Limitations

The main limitation of our study is that we have not included a placebo group getting only normal saline for both trocar site infiltration and for intraperitoneal instillation. We did not do so because of ethical considerations. Hence, we made the LA injection at the trocar sites alone and used the placebo for the intraperitoneal infiltration in the control group.


   Conclusion Top


The combination of trocar site infiltration and intraperitoneal instillation of LA or trocar site infiltration alone was found to be equally effective in the management of postoperative shoulder pain and surgical site pain following laparoscopic abdominal surgery. However, we suggest that it is better to provide a combination of trocar site infiltration plus intraperitoneal instillation of LA if we have to restrict opioid usage such as in day-care surgeries.

Financial support and sponsorship

Nil.

Conflicts of interest

There are no conflicts of interest.



 
   References Top

1.
Sao CH, Chan-Tiopianco M, Chung KC, Chen YJ, Horng HC, Lee WL, et al. Pain after laparoscopic surgery: Focus on shoulder-tip pain after gynecological laparoscopic surgery. J Chin Med Assoc 2019;82:819-26.  Back to cited text no. 1
    
2.
Altuntaş G, Akkaya ÖT, Özkan D, Sayın MM, Balas Ş, Özlü E. Comparison of intraabdominal and trocar site local anaesthetic infiltration on postoperative analgesia after laparoscopic cholecystectomy. Turk J Anaesthesiol Reanim 2016;44:306-11.  Back to cited text no. 2
    
3.
El-Labban GM, Hokkam EN, El-Labban MA, Morsy K, Saadl S, Heissam KS. Intraincisional vs intraperitoneal infiltration of local anaesthetic for controlling early post-laparoscopic cholecystectomy pain. J Minim Access Surg 2011;7:173-7.  Back to cited text no. 3
    
4.
Sharan R, Singh M, Kataria AP, Jyoti K, Jarewal V, Kadian R. Intraperitoneal instillation of bupivacaine and ropivacaine for postoperative analgesia in laparoscopic cholecystectomy. Anesth Essays Res 2018;12:377-80.  Back to cited text no. 4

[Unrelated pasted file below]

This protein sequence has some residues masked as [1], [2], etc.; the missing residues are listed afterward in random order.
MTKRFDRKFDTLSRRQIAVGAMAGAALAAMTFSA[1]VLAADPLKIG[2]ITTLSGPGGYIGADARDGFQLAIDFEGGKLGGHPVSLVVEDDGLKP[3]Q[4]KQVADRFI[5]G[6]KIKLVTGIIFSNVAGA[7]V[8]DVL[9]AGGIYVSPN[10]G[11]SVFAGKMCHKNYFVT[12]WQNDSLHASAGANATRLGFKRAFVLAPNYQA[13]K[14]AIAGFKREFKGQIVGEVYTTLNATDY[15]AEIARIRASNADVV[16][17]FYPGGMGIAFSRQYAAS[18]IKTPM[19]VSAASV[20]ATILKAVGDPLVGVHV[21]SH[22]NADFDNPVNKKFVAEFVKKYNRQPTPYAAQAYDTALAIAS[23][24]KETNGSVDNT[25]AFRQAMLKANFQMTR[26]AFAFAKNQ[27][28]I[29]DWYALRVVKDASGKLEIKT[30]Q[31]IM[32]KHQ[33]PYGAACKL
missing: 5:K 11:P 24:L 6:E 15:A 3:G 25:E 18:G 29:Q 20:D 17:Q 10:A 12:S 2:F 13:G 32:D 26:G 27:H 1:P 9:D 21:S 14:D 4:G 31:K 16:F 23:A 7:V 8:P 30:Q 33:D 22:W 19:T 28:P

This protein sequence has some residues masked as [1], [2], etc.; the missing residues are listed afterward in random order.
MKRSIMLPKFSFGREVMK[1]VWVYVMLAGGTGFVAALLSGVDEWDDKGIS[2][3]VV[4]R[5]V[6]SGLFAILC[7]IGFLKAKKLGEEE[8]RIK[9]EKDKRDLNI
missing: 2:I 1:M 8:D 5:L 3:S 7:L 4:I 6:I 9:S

[PUBMED]  [Full text]  
5.
Beder El Baz MM, Farahat TEM. Intraperitoneal levobupivacaine alone or with dexmedetomidine for postoperative analgesia after laparoscopic cholecystectomy. Anesth Essays Res 2018;12:355-8.  Back to cited text no. 5
[PUBMED]  [Full text]  
6.
Cunniffe MG, McAnena OJ, Dar MA, Calleary J, Flynn N. A prospective randomized trial of intraoperative bupivacaine irrigation for management of shoulder-tip pain following laparoscopy. Am J Surg 1998;176:258-61.  Back to cited text no. 6
    
7.
Kaloo P, Armstrong S, Kaloo C, Jordan V. Interventions to reduce shoulder pain following gynaecological laparoscopic procedures. Cochrane Database Syst Rev 2019;1:CD011101.  Back to cited text no. 7
    
8.
Karaman Y, Kebapçı E, Görgün M, Güvenli Y, Tekgül Z. Post-laparoscopic cholecystectomy pain: Effects of preincisional infiltration and intraperitoneal levobupivacaine 0.25% on pain control-a randomized prospective double-blinded placebo-controlled trial. Turk J Anaesthesiol Reanim 2014;42:80-5.  Back to cited text no. 8
    
9.
Louizos AA, Hadzilia SJ, Leandros E, Kouroukli IK, Georgiou LG, Bramis JP. Postoperative pain relief after laparoscopic cholecystectomy: A placebo-controlled double-blind randomized trial of preincisional infiltration and intraperitoneal instillation of levobupivacaine 0.25%. Surg Endosc 2005;19:1503-6.  Back to cited text no. 9
    
10.
Hilvering B, Draaisma WA, van der Bilt JD, Valk RM, Kofman KE, Consten EC. Randomized clinical trial of combined preincisional infiltration and intraperitoneal instillation of levobupivacaine for postoperative pain after laparoscopic cholecystectomy. Br J Surg 2011;98:784-9.  Back to cited text no. 10
    
11.
Raghuraman MS. Comment on: Comparison of intraabdominal and trocar site local anaesthetic infiltration on postoperative analgesia after laparoscopic cholecystectomy. Turk J Anaesthesiol Reanim 2017;45:239-41.  Back to cited text no. 11
    
12.
Liu L, Xia T, Ji H, Guo Y, Liu J, Du L, et al. Sodium bicarbonate sub-diaphragmatic irrigation relieves shoulder pain after total laparoscopic hysterectomy: A randomized controlled trial. J Pain Res 2021;14:3615-22.  Back to cited text no. 12
    



 
 
    Tables

  [Table 1], [Table 2], [Table 3]